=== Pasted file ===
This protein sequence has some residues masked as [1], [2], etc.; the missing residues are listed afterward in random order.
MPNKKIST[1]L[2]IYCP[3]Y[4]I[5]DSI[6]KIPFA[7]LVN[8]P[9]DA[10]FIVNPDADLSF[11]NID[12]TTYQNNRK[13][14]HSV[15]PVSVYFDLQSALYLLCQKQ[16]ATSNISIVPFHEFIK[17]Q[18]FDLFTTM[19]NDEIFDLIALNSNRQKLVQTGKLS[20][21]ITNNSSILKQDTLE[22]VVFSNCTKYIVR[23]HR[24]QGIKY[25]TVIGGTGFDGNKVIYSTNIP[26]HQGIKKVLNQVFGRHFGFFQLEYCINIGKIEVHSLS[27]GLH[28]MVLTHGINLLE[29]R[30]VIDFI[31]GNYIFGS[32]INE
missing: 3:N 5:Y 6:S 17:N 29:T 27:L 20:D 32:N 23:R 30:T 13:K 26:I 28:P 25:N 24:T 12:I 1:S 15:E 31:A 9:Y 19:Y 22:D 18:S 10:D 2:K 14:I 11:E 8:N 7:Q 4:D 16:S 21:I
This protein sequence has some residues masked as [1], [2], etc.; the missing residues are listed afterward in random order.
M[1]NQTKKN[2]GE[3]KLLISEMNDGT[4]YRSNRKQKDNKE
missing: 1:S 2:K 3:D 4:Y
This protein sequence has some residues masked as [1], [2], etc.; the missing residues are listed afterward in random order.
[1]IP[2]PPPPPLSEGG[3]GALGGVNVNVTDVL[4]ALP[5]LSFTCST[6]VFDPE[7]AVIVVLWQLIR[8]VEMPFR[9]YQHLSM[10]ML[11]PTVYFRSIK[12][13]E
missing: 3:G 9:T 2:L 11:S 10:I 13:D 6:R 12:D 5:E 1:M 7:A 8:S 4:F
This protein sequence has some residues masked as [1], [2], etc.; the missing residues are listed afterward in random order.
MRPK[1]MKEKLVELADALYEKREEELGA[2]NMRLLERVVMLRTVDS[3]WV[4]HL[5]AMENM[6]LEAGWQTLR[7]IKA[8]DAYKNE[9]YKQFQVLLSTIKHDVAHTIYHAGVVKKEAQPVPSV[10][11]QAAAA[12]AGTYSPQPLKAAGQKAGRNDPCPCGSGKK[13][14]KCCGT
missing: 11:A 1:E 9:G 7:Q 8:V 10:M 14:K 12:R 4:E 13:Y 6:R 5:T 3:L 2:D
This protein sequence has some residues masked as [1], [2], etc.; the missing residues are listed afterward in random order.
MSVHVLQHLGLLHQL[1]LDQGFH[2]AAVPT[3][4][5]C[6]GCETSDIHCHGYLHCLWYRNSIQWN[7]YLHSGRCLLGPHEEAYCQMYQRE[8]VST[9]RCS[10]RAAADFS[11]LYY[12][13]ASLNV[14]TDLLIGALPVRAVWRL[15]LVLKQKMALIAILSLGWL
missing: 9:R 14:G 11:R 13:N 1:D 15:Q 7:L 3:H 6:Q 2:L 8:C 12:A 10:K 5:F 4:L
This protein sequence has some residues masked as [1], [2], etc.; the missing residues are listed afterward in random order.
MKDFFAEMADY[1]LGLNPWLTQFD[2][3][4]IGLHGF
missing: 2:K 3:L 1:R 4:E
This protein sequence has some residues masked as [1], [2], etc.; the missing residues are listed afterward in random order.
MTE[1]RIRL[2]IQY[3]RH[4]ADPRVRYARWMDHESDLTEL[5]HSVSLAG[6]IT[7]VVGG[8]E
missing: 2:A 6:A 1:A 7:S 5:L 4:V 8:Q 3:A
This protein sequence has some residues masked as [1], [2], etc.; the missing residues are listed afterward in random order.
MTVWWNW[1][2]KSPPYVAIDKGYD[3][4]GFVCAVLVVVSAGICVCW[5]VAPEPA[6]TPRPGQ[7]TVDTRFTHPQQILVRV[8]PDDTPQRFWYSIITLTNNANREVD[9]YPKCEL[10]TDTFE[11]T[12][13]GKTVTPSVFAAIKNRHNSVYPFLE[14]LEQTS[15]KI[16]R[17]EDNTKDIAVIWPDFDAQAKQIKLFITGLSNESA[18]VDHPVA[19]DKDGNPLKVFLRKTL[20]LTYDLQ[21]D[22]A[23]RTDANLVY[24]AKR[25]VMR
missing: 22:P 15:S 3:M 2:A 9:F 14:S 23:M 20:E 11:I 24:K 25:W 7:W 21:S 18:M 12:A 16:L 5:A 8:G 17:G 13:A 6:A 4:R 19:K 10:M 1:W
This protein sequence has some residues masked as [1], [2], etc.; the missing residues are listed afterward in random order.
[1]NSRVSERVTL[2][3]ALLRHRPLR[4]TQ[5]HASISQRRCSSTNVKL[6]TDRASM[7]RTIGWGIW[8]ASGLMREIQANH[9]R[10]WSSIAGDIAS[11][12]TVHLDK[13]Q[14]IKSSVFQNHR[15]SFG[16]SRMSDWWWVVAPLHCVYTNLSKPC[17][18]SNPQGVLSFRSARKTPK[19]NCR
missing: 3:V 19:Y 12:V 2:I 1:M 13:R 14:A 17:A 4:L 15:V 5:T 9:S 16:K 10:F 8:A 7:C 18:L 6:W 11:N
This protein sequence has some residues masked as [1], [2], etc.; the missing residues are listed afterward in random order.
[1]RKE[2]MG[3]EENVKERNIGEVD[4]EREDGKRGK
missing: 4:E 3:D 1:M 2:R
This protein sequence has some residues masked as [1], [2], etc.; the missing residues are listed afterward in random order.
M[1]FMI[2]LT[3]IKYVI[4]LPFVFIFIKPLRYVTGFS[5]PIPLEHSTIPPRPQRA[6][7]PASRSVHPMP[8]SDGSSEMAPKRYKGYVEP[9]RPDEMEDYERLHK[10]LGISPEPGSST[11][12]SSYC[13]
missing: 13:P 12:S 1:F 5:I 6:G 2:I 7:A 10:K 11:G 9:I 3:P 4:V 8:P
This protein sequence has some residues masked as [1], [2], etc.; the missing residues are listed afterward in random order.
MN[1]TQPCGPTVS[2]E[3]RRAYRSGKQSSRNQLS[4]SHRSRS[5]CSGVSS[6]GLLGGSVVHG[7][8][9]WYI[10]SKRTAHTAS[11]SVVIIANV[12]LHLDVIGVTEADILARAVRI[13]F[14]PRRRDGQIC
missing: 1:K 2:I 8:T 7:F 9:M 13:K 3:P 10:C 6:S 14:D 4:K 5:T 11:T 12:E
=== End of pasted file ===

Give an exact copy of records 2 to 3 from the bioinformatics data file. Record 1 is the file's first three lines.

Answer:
This protein sequence has some residues masked as [1], [2], etc.; the missing residues are listed afterward in random order.
M[1]NQTKKN[2]GE[3]KLLISEMNDGT[4]YRSNRKQKDNKE
missing: 1:S 2:K 3:D 4:Y
This protein sequence has some residues masked as [1], [2], etc.; the missing residues are listed afterward in random order.
[1]IP[2]PPPPPLSEGG[3]GALGGVNVNVTDVL[4]ALP[5]LSFTCST[6]VFDPE[7]AVIVVLWQLIR[8]VEMPFR[9]YQHLSM[10]ML[11]PTVYFRSIK[12][13]E
missing: 3:G 9:T 2:L 11:S 10:I 13:D 6:R 12:D 5:E 1:M 7:A 8:S 4:F